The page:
One of the most common questions that I hear as the number of banks begin to fail increases is "If my bank goes out of business, do I have to keep making my mortgage payment?"
Hmmm. Before we answer that question, let's review a few things that you agreed to when you took out your loan.
When you took out your mortgage, you were required to sign a document called the "mortgage servicing disclosure" which is a standard document stating that the lender who is originating your loan will most likely not be the one who services your loan for the entire term of the loan. In other words, the bank that first has your loan is most likely going to sell the rights to collect payments on your loan to another bank.
And then they will most likely sell those rights to another bank from time to time -- and then that bank will also sell them to another bank, etc.
When you ask most people "have you ever had your mortgage sold?" the most common reply is "yes" and then they tell you how much they liked one bank and hated another for <insert reason>. The important thing to remember when thinking about your loan being sold from one bank to another is that although the lender that you make your payment to may change, the terms of your loan can't change.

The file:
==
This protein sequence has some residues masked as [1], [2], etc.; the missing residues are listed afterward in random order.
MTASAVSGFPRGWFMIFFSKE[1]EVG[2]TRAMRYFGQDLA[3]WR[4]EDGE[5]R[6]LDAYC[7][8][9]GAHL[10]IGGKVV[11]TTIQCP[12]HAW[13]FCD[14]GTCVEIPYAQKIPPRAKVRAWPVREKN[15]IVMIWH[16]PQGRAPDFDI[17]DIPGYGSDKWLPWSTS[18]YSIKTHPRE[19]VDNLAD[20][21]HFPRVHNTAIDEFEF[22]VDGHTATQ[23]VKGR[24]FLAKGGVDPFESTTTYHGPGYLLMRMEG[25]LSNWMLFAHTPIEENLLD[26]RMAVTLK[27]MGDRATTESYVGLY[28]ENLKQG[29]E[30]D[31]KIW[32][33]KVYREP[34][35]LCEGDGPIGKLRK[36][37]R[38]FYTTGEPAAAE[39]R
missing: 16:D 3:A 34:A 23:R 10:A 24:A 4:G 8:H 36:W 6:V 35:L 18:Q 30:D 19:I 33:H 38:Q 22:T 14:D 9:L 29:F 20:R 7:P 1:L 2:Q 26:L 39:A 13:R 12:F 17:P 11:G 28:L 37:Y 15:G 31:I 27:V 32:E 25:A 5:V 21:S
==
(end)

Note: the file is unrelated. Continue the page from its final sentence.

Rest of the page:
In other words, you can pretty much count on making the same mortgage payment regardless of who you make it to.
Use this same logic when thinking about the question of "what happens if my lender goes bankrupt, will I still have to make my payments?" and the answer is Yes.
Yes, you want to keep making your payments because should your lender fail, a new one (if no one else will it will be the FDIC) will be in charge of servicing your loan (collecting your payments).
In other words, it really doesn't matter all that much who the lender is that you make your payments to - if you miss a payment it will impact your credit and if you keep missing your payments and don't get a loan modification, you may ultimately end up in foreclosure.
So you want to make sure that you keep making your mortgage payment.
Regardless of who is collecting it.